The effect of digital disruptions on the supply chain is an important topic for many shippers and service providers. Tompkins International led a “sold-out” workshop at Eye for Transport (EFT) in June discussing the impacts of driverless vehicles and platooning on the supply chain with the leading minds in logistics. The workshop covered three main areas of the potential impacts driverless vehicles could have on transportation: final delivery, long-haul, and mode selection including TL, LTL, rail, and air.
The group’s concern regarding the welfare and future job security of the truck driver was top of mind. Discussions centered on increasing the skill levels of truck drivers, in order to receive a higher level of pay. Additional skill levels would include drivers’ ability to assist with fleet management, software, and the management of driverless vehicle automation. The focus of the changes in services would include how truck drivers can get a greater work/life balance, which would positively impact the driver shortage and turnover that plagues the industry.
For long haul trucking, cost reduction benefits would be realized in fuel economy up to 10%-30%. Initially cost savings were viewed as minimal and would most likely increase in the long term. Leveraging the increased hours of service the driver is available and insurance rebates from reduced accidents were viewed as additional cost savings. The greatest gains were believed to be in LTL shipments, lowering these costs and perhaps cannibalizing the TL market. The teams saw LTL companies as being early adaptors of the technology.
Some disadvantages with driverless trucks were believed to be the security of the goods being shipped and the disruption to the truck driver job market.
For final delivery, there was discussion that some companies may want to in-source the service as the result of the lack of labor issues, in particular unions. New forms of creating a lasting impression with customers at the time of delivery will need to be replaced as there will no longer be the driver interaction. In addition, for night deliveries, the driver provides additional services, such as unloading and stocking product. Brands would need to rely on packaging to preserve the positive impacts and brand recognition. To offset the lack of a driver, new companies could emerge taking on the responsibility of unloading driverless vehicles and stocking or distributing product.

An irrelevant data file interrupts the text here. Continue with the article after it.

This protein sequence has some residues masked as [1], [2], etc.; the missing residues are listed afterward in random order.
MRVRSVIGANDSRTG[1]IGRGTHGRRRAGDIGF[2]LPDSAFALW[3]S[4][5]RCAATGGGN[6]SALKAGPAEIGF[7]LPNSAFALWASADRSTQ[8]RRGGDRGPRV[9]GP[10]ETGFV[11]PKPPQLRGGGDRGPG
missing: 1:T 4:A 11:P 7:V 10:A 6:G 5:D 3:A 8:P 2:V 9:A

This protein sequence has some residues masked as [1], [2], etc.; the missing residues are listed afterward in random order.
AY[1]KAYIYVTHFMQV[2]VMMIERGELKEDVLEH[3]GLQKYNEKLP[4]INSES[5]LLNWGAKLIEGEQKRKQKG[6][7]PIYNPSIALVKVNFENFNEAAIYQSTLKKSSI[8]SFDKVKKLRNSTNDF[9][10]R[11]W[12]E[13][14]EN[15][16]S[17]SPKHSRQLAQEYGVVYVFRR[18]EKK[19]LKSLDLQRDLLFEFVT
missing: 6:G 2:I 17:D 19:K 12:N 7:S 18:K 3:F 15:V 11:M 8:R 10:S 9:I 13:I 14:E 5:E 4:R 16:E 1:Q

The team thought the biggest initial impact of this technology would be on final mile consumer goods deliveries. It could be envisioned that carriers would have a pool of driverless vehicles. For the long term, cities of the future will embrace final mile deliveries in their urban planning, making it easy for all companies to implement. The retail model is also expected to reduce the footprint; becoming only the size needed for inventory what will be sold within the next two to three hours.
Conversations regarding the rate of change in technology and how these digital disruptions are affecting the supply chain are important to an organization. Most participants believed the impacts would take place within the next five years. Companies entering the transportation space including Uber and Google are atypical competitors. The culture is of innovation and entrepreneurship. The transportation industry is a target market for disruption.